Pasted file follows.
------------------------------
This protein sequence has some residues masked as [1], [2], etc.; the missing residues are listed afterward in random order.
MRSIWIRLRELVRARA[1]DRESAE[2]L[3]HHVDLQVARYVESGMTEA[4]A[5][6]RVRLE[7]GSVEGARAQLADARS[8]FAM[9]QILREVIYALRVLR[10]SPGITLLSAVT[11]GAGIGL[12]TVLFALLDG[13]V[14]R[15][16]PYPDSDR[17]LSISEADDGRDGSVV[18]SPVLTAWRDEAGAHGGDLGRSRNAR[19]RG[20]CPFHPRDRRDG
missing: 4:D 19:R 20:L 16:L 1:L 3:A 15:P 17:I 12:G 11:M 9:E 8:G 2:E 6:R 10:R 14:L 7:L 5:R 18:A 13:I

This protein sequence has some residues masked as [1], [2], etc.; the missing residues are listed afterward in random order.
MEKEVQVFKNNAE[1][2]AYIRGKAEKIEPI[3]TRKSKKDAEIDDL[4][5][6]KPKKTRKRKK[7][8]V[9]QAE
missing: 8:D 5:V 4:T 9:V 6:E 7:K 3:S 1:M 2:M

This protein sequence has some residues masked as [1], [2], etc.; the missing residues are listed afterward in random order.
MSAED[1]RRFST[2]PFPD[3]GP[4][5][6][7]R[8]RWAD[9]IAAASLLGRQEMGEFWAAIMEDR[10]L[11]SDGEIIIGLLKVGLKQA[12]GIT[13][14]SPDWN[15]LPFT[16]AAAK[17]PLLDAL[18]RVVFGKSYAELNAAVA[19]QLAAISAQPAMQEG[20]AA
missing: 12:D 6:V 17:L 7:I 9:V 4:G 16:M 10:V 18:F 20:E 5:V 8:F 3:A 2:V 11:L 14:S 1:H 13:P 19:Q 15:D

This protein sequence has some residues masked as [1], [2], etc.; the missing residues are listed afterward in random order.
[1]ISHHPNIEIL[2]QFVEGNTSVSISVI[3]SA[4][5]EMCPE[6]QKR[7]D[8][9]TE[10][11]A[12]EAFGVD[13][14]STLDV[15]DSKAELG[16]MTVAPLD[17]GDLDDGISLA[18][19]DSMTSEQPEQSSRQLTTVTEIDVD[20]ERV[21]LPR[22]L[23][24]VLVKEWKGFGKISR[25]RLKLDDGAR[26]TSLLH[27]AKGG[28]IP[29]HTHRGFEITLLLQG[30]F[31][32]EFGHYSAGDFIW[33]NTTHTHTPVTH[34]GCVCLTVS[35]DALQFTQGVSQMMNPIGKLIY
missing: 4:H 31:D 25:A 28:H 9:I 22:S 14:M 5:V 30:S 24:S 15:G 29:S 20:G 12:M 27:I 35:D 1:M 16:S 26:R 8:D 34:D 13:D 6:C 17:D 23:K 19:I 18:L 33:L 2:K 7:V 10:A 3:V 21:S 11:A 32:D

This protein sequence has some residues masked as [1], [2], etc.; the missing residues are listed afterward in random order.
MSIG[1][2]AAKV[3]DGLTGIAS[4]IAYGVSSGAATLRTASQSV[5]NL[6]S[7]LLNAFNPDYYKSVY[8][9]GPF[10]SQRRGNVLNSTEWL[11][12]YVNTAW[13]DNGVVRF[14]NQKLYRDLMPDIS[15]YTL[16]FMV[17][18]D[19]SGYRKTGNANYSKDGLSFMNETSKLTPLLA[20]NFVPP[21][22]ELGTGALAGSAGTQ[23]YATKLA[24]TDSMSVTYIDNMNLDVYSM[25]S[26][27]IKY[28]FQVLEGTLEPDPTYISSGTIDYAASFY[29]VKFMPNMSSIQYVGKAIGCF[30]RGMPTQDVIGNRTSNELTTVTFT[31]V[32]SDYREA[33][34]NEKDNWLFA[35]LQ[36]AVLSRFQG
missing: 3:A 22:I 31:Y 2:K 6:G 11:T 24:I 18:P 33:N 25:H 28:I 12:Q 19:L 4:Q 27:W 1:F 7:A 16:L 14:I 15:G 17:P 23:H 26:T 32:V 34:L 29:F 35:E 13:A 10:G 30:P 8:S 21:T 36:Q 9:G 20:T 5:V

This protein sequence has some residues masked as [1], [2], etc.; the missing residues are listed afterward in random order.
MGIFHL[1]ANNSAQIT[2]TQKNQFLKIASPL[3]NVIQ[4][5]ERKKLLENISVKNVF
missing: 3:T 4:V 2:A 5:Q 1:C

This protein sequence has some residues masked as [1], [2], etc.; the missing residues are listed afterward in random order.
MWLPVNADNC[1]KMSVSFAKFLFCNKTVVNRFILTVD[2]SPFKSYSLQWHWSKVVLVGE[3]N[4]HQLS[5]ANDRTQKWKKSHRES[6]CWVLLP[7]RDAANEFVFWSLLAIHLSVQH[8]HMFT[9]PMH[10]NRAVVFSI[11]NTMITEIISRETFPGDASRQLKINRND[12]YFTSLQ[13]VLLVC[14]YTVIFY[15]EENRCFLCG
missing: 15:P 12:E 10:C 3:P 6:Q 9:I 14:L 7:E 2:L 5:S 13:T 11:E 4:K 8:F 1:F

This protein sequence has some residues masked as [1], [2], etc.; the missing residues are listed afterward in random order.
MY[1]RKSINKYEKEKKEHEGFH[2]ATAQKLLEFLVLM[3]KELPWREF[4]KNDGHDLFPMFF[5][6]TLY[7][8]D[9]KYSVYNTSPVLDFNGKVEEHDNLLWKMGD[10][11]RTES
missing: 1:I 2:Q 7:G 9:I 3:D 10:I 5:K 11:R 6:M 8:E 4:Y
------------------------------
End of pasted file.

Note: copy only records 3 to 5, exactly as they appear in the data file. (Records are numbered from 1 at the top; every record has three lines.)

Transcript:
This protein sequence has some residues masked as [1], [2], etc.; the missing residues are listed afterward in random order.
MSAED[1]RRFST[2]PFPD[3]GP[4][5][6][7]R[8]RWAD[9]IAAASLLGRQEMGEFWAAIMEDR[10]L[11]SDGEIIIGLLKVGLKQA[12]GIT[13][14]SPDWN[15]LPFT[16]AAAK[17]PLLDAL[18]RVVFGKSYAELNAAVA[19]QLAAISAQPAMQEG[20]AA
missing: 12:D 6:V 17:L 7:I 9:V 4:G 16:M 10:V 18:F 20:E 5:V 8:F 3:A 2:V 11:L 14:S 1:H 13:P 19:Q 15:D

This protein sequence has some residues masked as [1], [2], etc.; the missing residues are listed afterward in random order.
[1]ISHHPNIEIL[2]QFVEGNTSVSISVI[3]SA[4][5]EMCPE[6]QKR[7]D[8][9]TE[10][11]A[12]EAFGVD[13][14]STLDV[15]DSKAELG[16]MTVAPLD[17]GDLDDGISLA[18][19]DSMTSEQPEQSSRQLTTVTEIDVD[20]ERV[21]LPR[22]L[23][24]VLVKEWKGFGKISR[25]RLKLDDGAR[26]TSLLH[27]AKGG[28]IP[29]HTHRGFEITLLLQG[30]F[31][32]EFGHYSAGDFIW[33]NTTHTHTPVTH[34]GCVCLTVS[35]DALQFTQGVSQMMNPIGKLIY
missing: 4:H 31:D 25:A 28:H 9:I 22:S 14:M 5:V 30:S 24:S 15:G 29:S 20:G 12:M 27:I 35:D 1:M 16:S 26:R 8:D 34:D 13:D 6:C 17:D 23:K 19:I 18:L 33:L 2:K 7:V 10:A 3:V 21:S 11:A 32:D

This protein sequence has some residues masked as [1], [2], etc.; the missing residues are listed afterward in random order.
MSIG[1][2]AAKV[3]DGLTGIAS[4]IAYGVSSGAATLRTASQSV[5]NL[6]S[7]LLNAFNPDYYKSVY[8][9]GPF[10]SQRRGNVLNSTEWL[11][12]YVNTAW[13]DNGVVRF[14]NQKLYRDLMPDIS[15]YTL[16]FMV[17][18]D[19]SGYRKTGNANYSKDGLSFMNETSKLTPLLA[20]NFVPP[21][22]ELGTGALAGSAGTQ[23]YATKLA[24]TDSMSVTYIDNMNLDVYSM[25]S[26][27]IKY[28]FQVLEGTLEPDPTYISSGTIDYAASFY[29]VKFMPNMSSIQYVGKAIGCF[30]RGMPTQDVIGNRTSNELTTVTFT[31]V[32]SDYREA[33][34]NEKDNWLFA[35]LQ[36]AVLSRFQG
missing: 3:A 22:I 31:Y 2:K 6:G 11:T 24:I 18:P 33:N 25:H 28:I 12:Q 19:L 4:Q 27:W 1:F 7:A 16:L 14:I 15:G 17:P 23:H 26:T 32:V 34:L 29:F 35:E 13:A 10:G 30:P 8:S 21:T 36:Q 9:G 20:T 5:V